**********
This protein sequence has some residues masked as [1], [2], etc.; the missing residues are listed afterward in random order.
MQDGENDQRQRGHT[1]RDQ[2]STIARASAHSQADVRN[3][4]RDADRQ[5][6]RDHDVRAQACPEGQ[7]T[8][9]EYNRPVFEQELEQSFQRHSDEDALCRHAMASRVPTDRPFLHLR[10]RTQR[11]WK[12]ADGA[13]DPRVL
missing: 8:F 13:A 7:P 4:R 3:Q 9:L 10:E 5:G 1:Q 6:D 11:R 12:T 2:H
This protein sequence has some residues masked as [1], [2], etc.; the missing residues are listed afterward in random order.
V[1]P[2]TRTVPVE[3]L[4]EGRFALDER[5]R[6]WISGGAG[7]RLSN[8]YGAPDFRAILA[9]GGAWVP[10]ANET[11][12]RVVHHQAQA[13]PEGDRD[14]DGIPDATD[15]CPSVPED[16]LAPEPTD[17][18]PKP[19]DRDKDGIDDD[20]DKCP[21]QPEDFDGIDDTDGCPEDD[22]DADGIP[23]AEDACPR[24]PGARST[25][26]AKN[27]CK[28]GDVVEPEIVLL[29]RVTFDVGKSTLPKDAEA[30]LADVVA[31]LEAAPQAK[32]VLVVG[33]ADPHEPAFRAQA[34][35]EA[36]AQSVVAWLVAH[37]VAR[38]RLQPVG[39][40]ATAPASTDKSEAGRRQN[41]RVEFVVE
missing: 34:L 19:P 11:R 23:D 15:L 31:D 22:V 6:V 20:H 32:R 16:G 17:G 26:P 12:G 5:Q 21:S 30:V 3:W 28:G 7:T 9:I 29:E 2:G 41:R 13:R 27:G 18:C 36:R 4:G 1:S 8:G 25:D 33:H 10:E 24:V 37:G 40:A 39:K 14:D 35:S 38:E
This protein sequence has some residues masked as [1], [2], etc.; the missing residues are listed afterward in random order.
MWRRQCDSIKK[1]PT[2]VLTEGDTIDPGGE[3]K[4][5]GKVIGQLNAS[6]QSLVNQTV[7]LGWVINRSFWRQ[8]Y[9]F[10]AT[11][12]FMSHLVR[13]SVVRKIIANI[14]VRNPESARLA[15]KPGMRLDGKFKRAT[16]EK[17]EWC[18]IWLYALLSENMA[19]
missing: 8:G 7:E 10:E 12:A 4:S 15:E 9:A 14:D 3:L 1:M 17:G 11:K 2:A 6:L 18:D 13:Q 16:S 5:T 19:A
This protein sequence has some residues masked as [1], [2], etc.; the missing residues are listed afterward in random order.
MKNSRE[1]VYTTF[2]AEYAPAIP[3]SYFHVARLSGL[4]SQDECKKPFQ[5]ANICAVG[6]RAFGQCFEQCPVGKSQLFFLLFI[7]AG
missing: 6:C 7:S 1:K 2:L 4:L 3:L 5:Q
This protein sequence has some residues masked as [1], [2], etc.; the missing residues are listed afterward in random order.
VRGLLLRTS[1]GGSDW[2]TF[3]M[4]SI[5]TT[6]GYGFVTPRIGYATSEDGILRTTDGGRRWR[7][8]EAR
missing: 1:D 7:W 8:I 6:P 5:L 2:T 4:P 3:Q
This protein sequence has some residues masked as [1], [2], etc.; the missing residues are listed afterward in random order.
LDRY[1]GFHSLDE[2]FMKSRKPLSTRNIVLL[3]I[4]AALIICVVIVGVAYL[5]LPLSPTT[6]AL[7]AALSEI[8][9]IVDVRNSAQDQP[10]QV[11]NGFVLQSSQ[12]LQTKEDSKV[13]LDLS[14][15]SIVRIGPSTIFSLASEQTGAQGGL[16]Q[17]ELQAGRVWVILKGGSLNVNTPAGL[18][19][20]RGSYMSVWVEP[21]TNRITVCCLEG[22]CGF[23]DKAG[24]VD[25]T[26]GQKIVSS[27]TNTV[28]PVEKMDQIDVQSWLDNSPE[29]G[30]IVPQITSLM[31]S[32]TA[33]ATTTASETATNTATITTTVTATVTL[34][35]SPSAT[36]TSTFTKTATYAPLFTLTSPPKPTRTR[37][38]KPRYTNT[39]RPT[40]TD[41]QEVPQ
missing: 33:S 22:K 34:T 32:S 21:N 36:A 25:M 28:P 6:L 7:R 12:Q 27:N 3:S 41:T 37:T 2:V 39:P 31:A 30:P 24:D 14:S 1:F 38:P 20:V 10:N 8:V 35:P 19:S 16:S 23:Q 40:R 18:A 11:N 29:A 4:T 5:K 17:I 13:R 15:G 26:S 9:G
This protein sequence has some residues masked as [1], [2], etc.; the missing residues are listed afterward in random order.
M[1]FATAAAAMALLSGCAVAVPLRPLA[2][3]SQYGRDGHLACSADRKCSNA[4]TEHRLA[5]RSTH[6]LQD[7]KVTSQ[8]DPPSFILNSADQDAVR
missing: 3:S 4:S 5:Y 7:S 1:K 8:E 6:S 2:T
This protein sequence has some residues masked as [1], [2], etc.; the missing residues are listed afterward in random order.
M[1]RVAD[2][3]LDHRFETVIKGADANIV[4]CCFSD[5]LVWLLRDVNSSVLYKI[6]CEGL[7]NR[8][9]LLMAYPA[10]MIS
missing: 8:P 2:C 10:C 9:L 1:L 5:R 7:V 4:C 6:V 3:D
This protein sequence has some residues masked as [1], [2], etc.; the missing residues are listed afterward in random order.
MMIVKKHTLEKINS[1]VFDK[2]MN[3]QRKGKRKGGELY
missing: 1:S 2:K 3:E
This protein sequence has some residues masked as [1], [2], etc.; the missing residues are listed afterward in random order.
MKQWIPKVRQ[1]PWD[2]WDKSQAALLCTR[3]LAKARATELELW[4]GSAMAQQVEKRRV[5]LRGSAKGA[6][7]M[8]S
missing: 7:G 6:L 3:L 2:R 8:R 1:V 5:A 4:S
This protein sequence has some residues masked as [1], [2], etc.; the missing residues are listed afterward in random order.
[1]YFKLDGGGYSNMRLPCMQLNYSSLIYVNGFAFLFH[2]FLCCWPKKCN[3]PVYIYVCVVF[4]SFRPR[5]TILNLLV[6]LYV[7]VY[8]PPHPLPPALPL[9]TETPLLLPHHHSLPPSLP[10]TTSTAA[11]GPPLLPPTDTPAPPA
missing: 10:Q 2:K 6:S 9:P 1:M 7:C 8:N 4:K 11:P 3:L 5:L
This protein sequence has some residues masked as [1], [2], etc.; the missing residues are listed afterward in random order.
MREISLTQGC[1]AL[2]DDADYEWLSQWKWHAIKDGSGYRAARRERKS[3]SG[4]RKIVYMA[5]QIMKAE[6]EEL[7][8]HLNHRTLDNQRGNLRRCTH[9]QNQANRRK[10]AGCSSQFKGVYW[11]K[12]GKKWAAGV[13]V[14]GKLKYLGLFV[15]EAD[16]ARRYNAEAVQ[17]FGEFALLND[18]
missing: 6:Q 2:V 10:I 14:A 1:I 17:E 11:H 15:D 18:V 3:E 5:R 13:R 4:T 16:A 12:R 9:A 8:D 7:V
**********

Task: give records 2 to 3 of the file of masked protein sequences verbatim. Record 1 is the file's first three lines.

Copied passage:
This protein sequence has some residues masked as [1], [2], etc.; the missing residues are listed afterward in random order.
V[1]P[2]TRTVPVE[3]L[4]EGRFALDER[5]R[6]WISGGAG[7]RLSN[8]YGAPDFRAILA[9]GGAWVP[10]ANET[11][12]RVVHHQAQA[13]PEGDRD[14]DGIPDATD[15]CPSVPED[16]LAPEPTD[17][18]PKP[19]DRDKDGIDDD[20]DKCP[21]QPEDFDGIDDTDGCPEDD[22]DADGIP[23]AEDACPR[24]PGARST[25][26]AKN[27]CK[28]GDVVEPEIVLL[29]RVTFDVGKSTLPKDAEA[30]LADVVA[31]LEAAPQAK[32]VLVVG[33]ADPHEPAFRAQA[34][35]EA[36]AQSVVAWLVAH[37]VAR[38]RLQPVG[39][40]ATAPASTDKSEAGRRQN[41]RVEFVVE
missing: 34:L 19:P 11:R 23:D 15:L 31:D 22:V 6:V 20:H 32:R 16:G 17:G 26:P 12:G 5:Q 21:S 30:V 3:W 28:G 7:T 9:I 29:E 2:G 41:R 13:R 27:G 18:C 36:R 4:G 1:S 8:G 25:D 33:H 10:E 24:V 37:G 40:A 39:K 14:D 35:S 38:E
This protein sequence has some residues masked as [1], [2], etc.; the missing residues are listed afterward in random order.
MWRRQCDSIKK[1]PT[2]VLTEGDTIDPGGE[3]K[4][5]GKVIGQLNAS[6]QSLVNQTV[7]LGWVINRSFWRQ[8]Y[9]F[10]AT[11][12]FMSHLVR[13]SVVRKIIANI[14]VRNPESARLA[15]KPGMRLDGKFKRAT[16]EK[17]EWC[18]IWLYALLSENMA[19]
missing: 8:G 7:E 10:E 12:A 4:S 15:E 9:A 14:D 3:L 1:M 17:G 11:K 2:A 6:L 18:D 13:Q 16:S 5:T 19:A